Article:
Read May, 2013
Online summary: “Ever since the former rich girl-turned-Cleveland cemetery tour guide banged her head on a headstone, she sees dead people. Worse still, she hears them—and they won’t shut up! Now it’s Didi Bowman, a poodle-skirted relic from the Great Beyond, who’s bending Pepper’s ear, complaining that her famous author sister, Merilee, has done her wrong. Trouble is, if Pepper proves it, she’ll break the hearts of millions of Merilee’s fans. And if she doesn’t, Didi’s ghost may never go away.
Pepper needs peace and quiet (and rent money), so the cash-strapped ex-heiress agrees to take a job as Merilee’s secretary and dig around the family tree. But when she unearths more than she bargained for—like an illegitimate daughter, a bunch of illicit love affairs, and a possible murder—suddenly a very poisoned pen is all set to write Pepper out of the story permanently.”
Disclaimer: I really hate writing negative reviews, as I admire the time and effort a writer puts into a book. But, ya know, sometimes…
I’m a sucker for clever titles: Kim Harrison’s modified Eastwood movie titles, Jaye Maiman and Sandra Scoppettone’s altered song titles, John D. MacDonald’s “colorful” Travis McGee titles. So, yeah, when The Chick and the Dead came up as an Amazon recommendation, it definitely caught my eye. Too bad…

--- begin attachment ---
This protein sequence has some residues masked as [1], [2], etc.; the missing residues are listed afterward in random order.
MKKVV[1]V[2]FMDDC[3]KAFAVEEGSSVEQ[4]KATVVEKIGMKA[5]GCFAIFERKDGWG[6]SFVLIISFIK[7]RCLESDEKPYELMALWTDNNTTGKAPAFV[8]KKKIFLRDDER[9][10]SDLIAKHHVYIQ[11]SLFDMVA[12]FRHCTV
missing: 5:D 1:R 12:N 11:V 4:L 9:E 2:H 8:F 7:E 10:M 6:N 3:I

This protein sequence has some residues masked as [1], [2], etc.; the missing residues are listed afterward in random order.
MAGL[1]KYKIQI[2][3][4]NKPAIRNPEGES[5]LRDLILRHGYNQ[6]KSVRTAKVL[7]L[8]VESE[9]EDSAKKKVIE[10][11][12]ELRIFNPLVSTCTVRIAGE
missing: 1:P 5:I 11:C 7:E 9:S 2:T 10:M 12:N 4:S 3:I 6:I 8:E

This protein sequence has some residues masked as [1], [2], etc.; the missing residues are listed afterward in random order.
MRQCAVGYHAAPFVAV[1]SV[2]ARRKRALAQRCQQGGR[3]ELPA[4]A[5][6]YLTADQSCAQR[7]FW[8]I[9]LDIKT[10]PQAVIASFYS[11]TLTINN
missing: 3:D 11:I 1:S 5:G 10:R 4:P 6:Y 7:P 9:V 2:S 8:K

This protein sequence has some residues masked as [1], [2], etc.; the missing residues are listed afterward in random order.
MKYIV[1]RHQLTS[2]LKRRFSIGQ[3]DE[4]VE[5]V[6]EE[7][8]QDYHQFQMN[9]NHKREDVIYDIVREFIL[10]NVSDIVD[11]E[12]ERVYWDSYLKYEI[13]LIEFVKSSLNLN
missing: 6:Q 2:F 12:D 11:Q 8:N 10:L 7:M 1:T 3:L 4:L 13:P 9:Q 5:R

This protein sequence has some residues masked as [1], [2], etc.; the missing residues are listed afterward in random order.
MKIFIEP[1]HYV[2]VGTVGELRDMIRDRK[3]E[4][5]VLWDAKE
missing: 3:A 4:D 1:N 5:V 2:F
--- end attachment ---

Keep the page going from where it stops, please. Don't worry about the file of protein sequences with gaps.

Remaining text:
Protag Pepper Martin is likeable at least some of the time; at others, though, she’s whiny about the most insignificant things, much like Didi, the ghost who hires her, who’s whiny and petulant almost all of the time. I do love the name Pepper Martin, though, even if I’m far from being a St. Louis Cardinals fan. Pepper’s boss, Ella is supremely annoying. The villain’s are so obvious, even from their first appearance, that, were it not for the fact that one is female, they should sport handlebar mo
ustaches a la Snidely Whiplash. Love interest Quinn is simply a caricature, somewhere between square-jawed Dick Tracy and Lyle Waggoner’s character on the old “Wonder Woman” TV series. Not a single thoroughly-developed character in the entire book.
There are some amusing moments, but, for the most part, the humor seems forced. The narration is, for the most part, clunky and extremely repetitive. And, oh, yeah, “I see dead people” is not exactly a novelty as a plot device, and here it certainly doesn’t receive any original treatment worthy of note.
So, I seriously doubt that books from Casey Daniels will darken my bookshelves in the future. YMMV.